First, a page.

Almost as soon as the executive-privilege trial balloon went up yesterday, the White House shot it down. Today, two sources within the administration tell the New York Times that Donald Trump won’t try to block former FBI director James Comey from testifying on Thursday with a privilege claim. The decision is both political and practical, as Trump may have provided a de facto waiver with his previous comments anyway:
President Trump does not plan to invoke executive privilege to try to prevent James B. Comey, the former F.B.I. director, from providing potentially damaging testimony to Congress on statements the president made about an investigation into his former national security adviser, two senior administration officials said Friday.
Mr. Trump could still move to block the testimony next week, given his history of changing his mind at the last minute about major decisions. But legal experts have said that Mr. Trump has a weak case to invoke executive privilege because he has publicly addressed his conversations with Mr. Comey, and any such move could carry serious political risks.
One of the administration officials said Friday evening that Mr. Trump wanted Mr. Comey to testify because the president had nothing to hide and wanted Mr. Comey’s statements to be publicly aired. The officials spoke on the condition of anonymity because they did not want to be identified discussing a decision that had not been announced.
In the full context of Kellyanne Conway’s interview with George Stephanopoulos yesterday, it was already clear that Trump wasn’t considering the option seriously. (That was Stephanopoulos’ conclusion, too.) That may be in part because of its less-than-certain application in this situation, but it’s not clear just how cloudy it would be. Executive privilege has a wide scope, but not a tremendous amount of precedent in terms of challenges. It’s possible that Congress could have sued the White House over a claim in order to get a judge to rule that Trump had waived the privilege by publicly characterizing the conversations already, but there seems to be no precedent for such an implied waiver. Besides, this Congress would be unlikely to sue the White House at all, and as usual in such situations, the federal courts would be reluctant to get in the middle of a political fight. The court intervened in Watergate and in Bill Clinton’s impeachment on executive-privilege claims, but in both cases there was evidence of actual criminal conduct rather than just speculation. Absent an obvious crime, the federal courts would be most likely to tell the other two branches to work it out between themselves.
The simpler answers are likely the best: Trump’s not going to invoke it because it would be politically disastrous to do so, and it also appears unnecessary to boot. If Trump truly attempted to obstruct justice in his mid-February meeting with Comey, the FBI director would have been required to report it to the Attorney General and/or Congress immediately, and Comey never did. In fact, he testified in early May that he had not been pressured at all for political purposes to end any investigation, which strongly suggests that Trump’s questions about Flynn were just clumsy attempts to help out a friend — as Comey also apparently thought at the time. Whatever Comey tells Congress isn’t going to get Trump in legal trouble, so the White House has seemingly (and wisely) concluded that it’s just better to get past it quickly.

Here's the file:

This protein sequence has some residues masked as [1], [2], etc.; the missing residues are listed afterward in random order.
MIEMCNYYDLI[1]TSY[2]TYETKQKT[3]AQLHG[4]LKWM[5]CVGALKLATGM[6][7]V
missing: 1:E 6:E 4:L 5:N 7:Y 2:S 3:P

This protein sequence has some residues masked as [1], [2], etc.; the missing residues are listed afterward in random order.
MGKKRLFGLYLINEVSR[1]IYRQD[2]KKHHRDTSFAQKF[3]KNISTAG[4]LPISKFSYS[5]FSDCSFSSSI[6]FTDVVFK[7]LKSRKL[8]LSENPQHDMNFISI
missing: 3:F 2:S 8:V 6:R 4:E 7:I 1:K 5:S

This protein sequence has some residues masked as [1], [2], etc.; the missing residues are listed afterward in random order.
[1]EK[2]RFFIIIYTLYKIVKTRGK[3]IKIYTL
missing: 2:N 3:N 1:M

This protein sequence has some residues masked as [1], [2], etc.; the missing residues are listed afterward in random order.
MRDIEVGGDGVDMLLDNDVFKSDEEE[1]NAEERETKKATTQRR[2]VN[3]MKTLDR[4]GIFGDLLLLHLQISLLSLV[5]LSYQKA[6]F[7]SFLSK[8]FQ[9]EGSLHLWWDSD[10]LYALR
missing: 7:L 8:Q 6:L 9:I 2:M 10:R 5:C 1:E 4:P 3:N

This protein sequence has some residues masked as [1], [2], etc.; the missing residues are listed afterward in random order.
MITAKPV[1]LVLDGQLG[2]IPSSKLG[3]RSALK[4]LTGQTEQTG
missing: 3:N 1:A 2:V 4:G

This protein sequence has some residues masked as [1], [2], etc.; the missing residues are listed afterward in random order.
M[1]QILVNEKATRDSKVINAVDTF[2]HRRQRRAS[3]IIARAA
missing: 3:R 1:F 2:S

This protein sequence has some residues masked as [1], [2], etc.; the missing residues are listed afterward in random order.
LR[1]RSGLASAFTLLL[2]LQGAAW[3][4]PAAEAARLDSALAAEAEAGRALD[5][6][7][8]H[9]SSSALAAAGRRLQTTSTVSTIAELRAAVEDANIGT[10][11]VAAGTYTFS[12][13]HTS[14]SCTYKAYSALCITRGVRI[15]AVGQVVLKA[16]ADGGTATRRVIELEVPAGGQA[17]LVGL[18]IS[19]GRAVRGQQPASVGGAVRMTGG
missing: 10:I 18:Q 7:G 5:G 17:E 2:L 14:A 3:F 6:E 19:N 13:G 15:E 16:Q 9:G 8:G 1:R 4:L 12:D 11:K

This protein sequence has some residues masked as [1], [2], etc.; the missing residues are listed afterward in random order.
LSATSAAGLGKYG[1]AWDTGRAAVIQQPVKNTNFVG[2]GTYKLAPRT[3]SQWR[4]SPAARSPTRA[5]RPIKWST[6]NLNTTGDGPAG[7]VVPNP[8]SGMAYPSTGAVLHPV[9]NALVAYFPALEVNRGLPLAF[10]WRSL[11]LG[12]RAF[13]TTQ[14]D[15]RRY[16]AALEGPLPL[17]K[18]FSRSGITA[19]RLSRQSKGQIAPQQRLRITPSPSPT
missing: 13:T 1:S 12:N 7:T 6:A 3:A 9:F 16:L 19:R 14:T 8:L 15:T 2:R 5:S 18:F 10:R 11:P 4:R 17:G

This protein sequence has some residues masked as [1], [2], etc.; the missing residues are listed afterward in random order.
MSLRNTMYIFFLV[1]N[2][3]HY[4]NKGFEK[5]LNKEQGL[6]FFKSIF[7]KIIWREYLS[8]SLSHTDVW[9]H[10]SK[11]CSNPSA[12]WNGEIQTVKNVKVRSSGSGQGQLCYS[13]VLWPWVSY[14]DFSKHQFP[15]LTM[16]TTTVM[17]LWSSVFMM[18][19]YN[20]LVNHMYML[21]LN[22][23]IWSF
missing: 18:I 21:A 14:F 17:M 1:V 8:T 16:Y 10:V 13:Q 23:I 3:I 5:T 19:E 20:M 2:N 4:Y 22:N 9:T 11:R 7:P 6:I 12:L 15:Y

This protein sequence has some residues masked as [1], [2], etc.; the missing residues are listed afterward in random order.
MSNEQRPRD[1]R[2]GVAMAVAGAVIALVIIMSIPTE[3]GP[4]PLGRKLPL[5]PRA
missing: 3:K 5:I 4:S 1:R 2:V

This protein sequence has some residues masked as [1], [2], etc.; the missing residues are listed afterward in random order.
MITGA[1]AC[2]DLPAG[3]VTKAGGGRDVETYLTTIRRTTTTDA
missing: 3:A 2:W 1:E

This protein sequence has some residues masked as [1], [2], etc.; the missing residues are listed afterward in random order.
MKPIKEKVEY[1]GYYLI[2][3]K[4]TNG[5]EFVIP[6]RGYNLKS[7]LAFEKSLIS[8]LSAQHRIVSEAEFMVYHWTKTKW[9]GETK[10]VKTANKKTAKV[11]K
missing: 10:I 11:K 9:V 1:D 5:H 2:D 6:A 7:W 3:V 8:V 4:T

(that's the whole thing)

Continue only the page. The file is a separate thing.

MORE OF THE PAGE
That doesn’t mean Comey won’t do some political damage this week, though. ABC News reports that Comey has an axe to grind, and he’s going to get the blade as sharp as possible for his former superiors at the Department of Justice:
In the dead of winter several months ago — before either one officially joined the Justice Department — Jeff Sessions and Rod Rosenstein met to discuss replacing James Comey as FBI director. Then in a February meeting at the White House, Rosenstein and President Donald Trump further “discussed” Comey’s “deeply troubling” and “serious mistakes,” Rosenstein wrote in his now-infamous letter recommending that Comey be fired.
But it turns out Rosenstein and Sessions never discussed such concerns with one key person: Comey himself.
Specifically, according to sources familiar with the matter, at no point in the weeks and months before Comey’s termination did Deputy Attorney General Rosenstein or Attorney General Sessions tell Comey they were uneasy about his leadership or upset over what Rosenstein later called Comey’s “mistaken” decision to announce the results of the FBI investigation into Hillary Clinton’s private email server last year.
The failure to flag any such concerns to Comey before terminating him is part of what makes the former FBI director feel so blindsided. It’s also part of the story he’s planning to tell lawmakers next week when — barring a last-minute schedule change — he testifies publicly for the first time about his axing, and about alleged collusion between Trump associates and elements of the Russian government to influence last year’s presidential election.
That does seem a little odd. Normally, new management would review performance issues with existing staff before making drastic changes, so Comey has a legit beef on that point. However, it’s not as if these criticisms came out of nowhere either; House and Senate members of both parties had been publicly criticizing Comey for months, including his new boss, Jeff Sessions. It’s one thing to feel sore that neither Sessions nor Rosenstein spoke directly with him about these issues before his termination, but … blindsided? That’s overselling the point by a long way.
And that might be a tough sell in testimony to Congress, too.